One is not to be too critical of oneself. When the language of, "I messed up!" occurs, encourage the child to go back and repeat the steps correcting the point of construction that did not work. This kind of instruction and personal reflection can be related to real life. We never have all the answers to how to creatively solve a problem. But we can trial and critically rethink our choices until the right solution manifests itself. The solution may involve newly acquired ideas. School instruction may also be a means to guide students in the process of making critical choices that benefit themselves and the communities where they live.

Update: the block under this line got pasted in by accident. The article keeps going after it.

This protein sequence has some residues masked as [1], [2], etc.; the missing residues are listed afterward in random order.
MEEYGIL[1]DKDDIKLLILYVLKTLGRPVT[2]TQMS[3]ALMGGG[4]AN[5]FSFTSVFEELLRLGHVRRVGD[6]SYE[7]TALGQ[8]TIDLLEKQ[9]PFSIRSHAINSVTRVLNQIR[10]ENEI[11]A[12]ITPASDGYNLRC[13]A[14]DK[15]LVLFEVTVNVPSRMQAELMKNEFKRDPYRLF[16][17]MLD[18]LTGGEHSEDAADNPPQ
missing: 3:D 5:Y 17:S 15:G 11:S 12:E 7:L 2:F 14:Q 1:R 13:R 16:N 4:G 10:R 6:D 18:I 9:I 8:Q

8. "Reflect:" Students are asked to be reflective about their art making in two ways: teachers frequently evaluate students' artworks informally as they move around the room, as well as more formally in critique sessions. But more importantly in Process Focused Art Making Activities based on Universal Life Lesson Themes a reflective writing can be a good tool for determining the effectiveness of the lesson plan.

These Eight Habits of Mind that the Visual Arts Teach have been modified from an instructional text within the inaugural Arts & Learning Review Issue (Winter 2006) by Ellen Winter, pp. 6-7,
National Arts & Learning Collaborative at Walnut Hill. (NALC),
12 Highland Street, Natick, Ma. 01760
Phone (508) 650-5055,

Questions for a written reflection: Adhering to the Standards for Language Arts, each participant is to write at least one- two paragraphs on what she/he has learned from the lesson activities.

    This written reflection can serve as an assessment tool of learning for the overall project.
  1. Discuss the visual artwork you created: